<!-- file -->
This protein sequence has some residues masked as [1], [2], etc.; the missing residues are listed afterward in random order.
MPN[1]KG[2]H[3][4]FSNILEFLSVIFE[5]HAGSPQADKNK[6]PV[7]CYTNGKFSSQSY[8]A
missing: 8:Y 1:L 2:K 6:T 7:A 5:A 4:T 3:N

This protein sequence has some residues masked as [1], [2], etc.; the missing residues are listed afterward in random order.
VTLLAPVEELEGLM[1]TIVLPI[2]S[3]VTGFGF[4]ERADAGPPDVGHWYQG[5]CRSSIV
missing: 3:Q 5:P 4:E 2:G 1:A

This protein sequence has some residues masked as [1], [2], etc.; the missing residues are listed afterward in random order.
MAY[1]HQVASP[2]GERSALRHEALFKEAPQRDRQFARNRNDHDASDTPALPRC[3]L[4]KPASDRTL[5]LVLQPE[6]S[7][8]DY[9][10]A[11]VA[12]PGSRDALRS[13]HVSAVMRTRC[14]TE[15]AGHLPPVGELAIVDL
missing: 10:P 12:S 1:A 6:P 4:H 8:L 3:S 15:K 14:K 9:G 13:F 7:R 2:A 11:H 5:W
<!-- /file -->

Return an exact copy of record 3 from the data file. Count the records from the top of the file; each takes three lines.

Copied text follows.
This protein sequence has some residues masked as [1], [2], etc.; the missing residues are listed afterward in random order.
MAY[1]HQVASP[2]GERSALRHEALFKEAPQRDRQFARNRNDHDASDTPALPRC[3]L[4]KPASDRTL[5]LVLQPE[6]S[7][8]DY[9][10]A[11]VA[12]PGSRDALRS[13]HVSAVMRTRC[14]TE[15]AGHLPPVGELAIVDL
missing: 10:P 12:S 1:A 6:P 4:H 8:L 3:S 15:K 14:K 9:G 13:F 7:R 2:A 11:H 5:W